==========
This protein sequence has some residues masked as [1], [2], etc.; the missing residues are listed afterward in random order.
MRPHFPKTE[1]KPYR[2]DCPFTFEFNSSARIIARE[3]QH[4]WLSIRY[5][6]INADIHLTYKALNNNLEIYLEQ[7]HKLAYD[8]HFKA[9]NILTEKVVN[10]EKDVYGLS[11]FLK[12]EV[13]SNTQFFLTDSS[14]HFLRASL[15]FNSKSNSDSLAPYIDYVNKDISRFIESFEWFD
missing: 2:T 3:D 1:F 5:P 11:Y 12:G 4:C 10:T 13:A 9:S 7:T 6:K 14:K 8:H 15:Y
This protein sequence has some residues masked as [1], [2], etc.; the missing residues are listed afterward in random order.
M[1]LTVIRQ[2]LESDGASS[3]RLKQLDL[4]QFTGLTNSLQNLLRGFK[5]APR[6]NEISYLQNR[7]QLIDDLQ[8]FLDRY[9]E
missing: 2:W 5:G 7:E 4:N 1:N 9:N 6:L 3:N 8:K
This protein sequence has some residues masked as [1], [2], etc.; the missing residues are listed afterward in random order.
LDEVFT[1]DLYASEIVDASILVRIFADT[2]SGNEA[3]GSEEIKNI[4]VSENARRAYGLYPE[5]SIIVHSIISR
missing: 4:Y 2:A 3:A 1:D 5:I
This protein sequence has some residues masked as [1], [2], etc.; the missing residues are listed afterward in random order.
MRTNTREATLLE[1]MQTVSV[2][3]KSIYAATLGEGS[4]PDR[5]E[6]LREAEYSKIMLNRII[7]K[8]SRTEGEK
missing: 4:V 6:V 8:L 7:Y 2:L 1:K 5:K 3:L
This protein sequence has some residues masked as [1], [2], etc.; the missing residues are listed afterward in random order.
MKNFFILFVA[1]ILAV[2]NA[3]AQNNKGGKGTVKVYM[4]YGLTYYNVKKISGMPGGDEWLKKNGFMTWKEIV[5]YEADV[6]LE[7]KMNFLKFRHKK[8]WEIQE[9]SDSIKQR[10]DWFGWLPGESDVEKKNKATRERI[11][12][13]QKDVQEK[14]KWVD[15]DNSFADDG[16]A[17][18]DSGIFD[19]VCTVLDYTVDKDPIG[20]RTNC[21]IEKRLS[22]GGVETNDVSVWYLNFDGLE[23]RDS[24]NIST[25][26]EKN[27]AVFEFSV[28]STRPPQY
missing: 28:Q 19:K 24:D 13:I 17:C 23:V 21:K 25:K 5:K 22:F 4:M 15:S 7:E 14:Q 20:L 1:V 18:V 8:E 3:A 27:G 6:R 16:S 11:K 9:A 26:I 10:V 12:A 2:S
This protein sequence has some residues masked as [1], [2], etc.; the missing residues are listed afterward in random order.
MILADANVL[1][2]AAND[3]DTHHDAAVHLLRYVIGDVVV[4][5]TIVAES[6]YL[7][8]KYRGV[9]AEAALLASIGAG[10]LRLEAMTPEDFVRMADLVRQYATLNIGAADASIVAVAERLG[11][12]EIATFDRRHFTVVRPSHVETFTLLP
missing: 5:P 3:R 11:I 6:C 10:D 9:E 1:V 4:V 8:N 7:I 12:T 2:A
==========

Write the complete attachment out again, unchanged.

This protein sequence has some residues masked as [1], [2], etc.; the missing residues are listed afterward in random order.
MRPHFPKTE[1]KPYR[2]DCPFTFEFNSSARIIARE[3]QH[4]WLSIRY[5][6]INADIHLTYKALNNNLEIYLEQ[7]HKLAYD[8]HFKA[9]NILTEKVVN[10]EKDVYGLS[11]FLK[12]EV[13]SNTQFFLTDSS[14]HFLRASL[15]FNSKSNSDSLAPYIDYVNKDISRFIESFEWFD
missing: 2:T 3:D 1:F 5:P 11:Y 12:G 4:C 10:T 13:A 9:S 7:T 6:K 14:K 8:H 15:Y
This protein sequence has some residues masked as [1], [2], etc.; the missing residues are listed afterward in random order.
M[1]LTVIRQ[2]LESDGASS[3]RLKQLDL[4]QFTGLTNSLQNLLRGFK[5]APR[6]NEISYLQNR[7]QLIDDLQ[8]FLDRY[9]E
missing: 2:W 5:G 7:E 4:N 1:N 9:N 6:L 3:N 8:K
This protein sequence has some residues masked as [1], [2], etc.; the missing residues are listed afterward in random order.
LDEVFT[1]DLYASEIVDASILVRIFADT[2]SGNEA[3]GSEEIKNI[4]VSENARRAYGLYPE[5]SIIVHSIISR
missing: 4:Y 2:A 3:A 1:D 5:I
This protein sequence has some residues masked as [1], [2], etc.; the missing residues are listed afterward in random order.
MRTNTREATLLE[1]MQTVSV[2][3]KSIYAATLGEGS[4]PDR[5]E[6]LREAEYSKIMLNRII[7]K[8]SRTEGEK
missing: 4:V 6:V 8:L 7:Y 2:L 1:K 5:K 3:L
This protein sequence has some residues masked as [1], [2], etc.; the missing residues are listed afterward in random order.
MKNFFILFVA[1]ILAV[2]NA[3]AQNNKGGKGTVKVYM[4]YGLTYYNVKKISGMPGGDEWLKKNGFMTWKEIV[5]YEADV[6]LE[7]KMNFLKFRHKK[8]WEIQE[9]SDSIKQR[10]DWFGWLPGESDVEKKNKATRERI[11][12][13]QKDVQEK[14]KWVD[15]DNSFADDG[16]A[17][18]DSGIFD[19]VCTVLDYTVDKDPIG[20]RTNC[21]IEKRLS[22]GGVETNDVSVWYLNFDGLE[23]RDS[24]NIST[25][26]EKN[27]AVFEFSV[28]STRPPQY
missing: 28:Q 19:K 24:D 13:I 17:C 23:V 21:K 25:K 5:K 22:F 4:M 15:S 7:E 14:Q 20:L 1:V 18:V 8:E 3:A 27:G 6:R 16:S 11:K 9:A 26:I 10:V 12:A 2:S
This protein sequence has some residues masked as [1], [2], etc.; the missing residues are listed afterward in random order.
MILADANVL[1][2]AAND[3]DTHHDAAVHLLRYVIGDVVV[4][5]TIVAES[6]YL[7][8]KYRGV[9]AEAALLASIGAG[10]LRLEAMTPEDFVRMADLVRQYATLNIGAADASIVAVAERLG[11][12]EIATFDRRHFTVVRPSHVETFTLLP
missing: 5:P 3:R 11:I 6:C 10:D 9:E 1:V 4:V 8:N 7:I 12:T 2:A